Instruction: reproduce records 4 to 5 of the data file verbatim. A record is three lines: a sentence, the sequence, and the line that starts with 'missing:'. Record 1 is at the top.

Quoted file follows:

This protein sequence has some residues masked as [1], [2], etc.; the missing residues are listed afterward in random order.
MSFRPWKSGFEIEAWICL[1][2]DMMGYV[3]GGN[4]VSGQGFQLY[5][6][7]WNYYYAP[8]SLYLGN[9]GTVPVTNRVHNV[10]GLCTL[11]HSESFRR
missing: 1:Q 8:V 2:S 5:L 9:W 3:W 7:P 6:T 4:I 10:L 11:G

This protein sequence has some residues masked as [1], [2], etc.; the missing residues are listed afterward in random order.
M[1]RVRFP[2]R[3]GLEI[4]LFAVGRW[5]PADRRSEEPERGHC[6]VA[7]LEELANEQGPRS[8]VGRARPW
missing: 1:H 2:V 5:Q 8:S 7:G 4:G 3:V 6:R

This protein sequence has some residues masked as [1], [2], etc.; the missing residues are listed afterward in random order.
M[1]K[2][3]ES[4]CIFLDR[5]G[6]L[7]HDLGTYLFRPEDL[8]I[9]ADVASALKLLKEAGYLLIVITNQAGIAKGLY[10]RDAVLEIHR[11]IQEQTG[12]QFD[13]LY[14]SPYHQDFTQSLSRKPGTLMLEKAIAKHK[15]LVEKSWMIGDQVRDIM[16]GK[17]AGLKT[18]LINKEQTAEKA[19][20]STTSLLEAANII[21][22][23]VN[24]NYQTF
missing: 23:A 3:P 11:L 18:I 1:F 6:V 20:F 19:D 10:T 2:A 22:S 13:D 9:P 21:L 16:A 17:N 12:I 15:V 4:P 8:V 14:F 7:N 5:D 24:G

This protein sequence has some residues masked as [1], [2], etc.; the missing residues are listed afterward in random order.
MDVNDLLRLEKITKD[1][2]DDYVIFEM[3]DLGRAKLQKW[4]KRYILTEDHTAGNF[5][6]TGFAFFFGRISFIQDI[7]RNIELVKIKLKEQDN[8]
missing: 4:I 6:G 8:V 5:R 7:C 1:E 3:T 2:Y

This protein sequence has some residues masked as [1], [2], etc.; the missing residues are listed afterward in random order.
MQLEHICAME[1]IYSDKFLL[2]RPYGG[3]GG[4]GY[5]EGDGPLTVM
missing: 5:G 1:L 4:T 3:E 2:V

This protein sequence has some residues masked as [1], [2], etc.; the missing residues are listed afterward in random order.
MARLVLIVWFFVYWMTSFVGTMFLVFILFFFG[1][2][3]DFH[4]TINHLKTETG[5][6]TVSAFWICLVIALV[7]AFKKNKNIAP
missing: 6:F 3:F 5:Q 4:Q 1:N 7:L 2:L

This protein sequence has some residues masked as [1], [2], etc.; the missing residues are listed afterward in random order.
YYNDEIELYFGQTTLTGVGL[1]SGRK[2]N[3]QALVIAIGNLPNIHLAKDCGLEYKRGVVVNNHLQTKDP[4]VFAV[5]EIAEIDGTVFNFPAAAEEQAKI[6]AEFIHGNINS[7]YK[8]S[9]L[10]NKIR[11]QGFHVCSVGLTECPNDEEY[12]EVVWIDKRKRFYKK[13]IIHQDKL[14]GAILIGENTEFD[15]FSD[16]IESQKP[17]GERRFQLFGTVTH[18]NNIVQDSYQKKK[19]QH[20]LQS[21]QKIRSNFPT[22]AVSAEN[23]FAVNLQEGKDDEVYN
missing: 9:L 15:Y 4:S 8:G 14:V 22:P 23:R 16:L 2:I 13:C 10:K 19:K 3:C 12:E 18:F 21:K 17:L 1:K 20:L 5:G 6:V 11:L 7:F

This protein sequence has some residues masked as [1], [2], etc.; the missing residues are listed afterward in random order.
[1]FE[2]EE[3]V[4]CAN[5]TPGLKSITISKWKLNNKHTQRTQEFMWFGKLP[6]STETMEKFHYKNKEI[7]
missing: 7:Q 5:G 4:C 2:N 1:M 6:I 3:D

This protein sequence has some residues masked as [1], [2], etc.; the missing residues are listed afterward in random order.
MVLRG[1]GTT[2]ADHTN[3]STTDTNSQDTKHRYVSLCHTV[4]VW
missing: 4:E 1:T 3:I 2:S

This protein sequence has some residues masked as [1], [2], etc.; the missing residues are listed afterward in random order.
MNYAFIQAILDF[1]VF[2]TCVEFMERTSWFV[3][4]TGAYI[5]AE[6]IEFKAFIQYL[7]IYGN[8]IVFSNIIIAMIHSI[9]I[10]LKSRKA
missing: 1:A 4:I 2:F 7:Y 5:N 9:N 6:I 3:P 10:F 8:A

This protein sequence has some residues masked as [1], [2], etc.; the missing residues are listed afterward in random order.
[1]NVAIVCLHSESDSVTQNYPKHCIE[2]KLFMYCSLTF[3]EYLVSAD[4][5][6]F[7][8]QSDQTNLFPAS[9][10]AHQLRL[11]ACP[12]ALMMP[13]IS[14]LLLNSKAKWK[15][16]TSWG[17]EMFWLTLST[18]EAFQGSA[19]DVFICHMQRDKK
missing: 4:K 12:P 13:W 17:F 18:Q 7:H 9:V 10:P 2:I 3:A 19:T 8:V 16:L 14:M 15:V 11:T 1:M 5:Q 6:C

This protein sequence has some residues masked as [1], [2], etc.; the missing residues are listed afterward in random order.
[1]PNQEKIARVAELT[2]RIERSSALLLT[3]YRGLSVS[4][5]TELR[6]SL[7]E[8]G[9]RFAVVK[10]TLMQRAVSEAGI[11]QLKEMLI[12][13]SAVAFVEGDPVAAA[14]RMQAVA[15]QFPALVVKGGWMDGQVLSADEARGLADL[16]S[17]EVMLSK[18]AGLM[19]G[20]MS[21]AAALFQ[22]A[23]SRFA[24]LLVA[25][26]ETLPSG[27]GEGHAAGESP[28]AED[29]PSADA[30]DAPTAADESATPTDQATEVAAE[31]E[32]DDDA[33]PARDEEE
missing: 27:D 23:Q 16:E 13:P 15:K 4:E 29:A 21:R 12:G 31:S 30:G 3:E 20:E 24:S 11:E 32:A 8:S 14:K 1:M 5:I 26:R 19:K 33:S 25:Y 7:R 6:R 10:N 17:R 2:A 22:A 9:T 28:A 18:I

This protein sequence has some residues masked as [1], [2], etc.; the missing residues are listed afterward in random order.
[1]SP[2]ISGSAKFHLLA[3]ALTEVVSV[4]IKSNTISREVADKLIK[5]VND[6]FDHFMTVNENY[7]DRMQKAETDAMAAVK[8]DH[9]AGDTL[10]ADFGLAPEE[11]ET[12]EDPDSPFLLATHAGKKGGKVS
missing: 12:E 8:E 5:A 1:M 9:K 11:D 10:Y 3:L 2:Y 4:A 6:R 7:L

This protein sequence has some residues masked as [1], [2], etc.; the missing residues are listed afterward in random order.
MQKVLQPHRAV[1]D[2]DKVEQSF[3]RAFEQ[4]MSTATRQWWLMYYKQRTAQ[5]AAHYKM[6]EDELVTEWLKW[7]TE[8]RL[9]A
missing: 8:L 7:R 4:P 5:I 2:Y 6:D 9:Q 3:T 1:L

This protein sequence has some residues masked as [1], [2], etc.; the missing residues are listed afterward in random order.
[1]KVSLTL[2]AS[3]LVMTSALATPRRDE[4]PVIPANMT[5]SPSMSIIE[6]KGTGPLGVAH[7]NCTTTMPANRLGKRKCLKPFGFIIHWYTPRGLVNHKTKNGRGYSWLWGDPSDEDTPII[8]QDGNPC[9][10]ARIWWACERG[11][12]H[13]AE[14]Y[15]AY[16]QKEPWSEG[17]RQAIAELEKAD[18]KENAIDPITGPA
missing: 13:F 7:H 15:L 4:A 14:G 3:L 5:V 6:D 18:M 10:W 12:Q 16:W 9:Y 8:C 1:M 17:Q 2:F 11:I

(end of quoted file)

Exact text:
This protein sequence has some residues masked as [1], [2], etc.; the missing residues are listed afterward in random order.
MDVNDLLRLEKITKD[1][2]DDYVIFEM[3]DLGRAKLQKW[4]KRYILTEDHTAGNF[5][6]TGFAFFFGRISFIQDI[7]RNIELVKIKLKEQDN[8]
missing: 4:I 6:G 8:V 5:R 7:C 1:E 3:T 2:Y

This protein sequence has some residues masked as [1], [2], etc.; the missing residues are listed afterward in random order.
MQLEHICAME[1]IYSDKFLL[2]RPYGG[3]GG[4]GY[5]EGDGPLTVM
missing: 5:G 1:L 4:T 3:E 2:V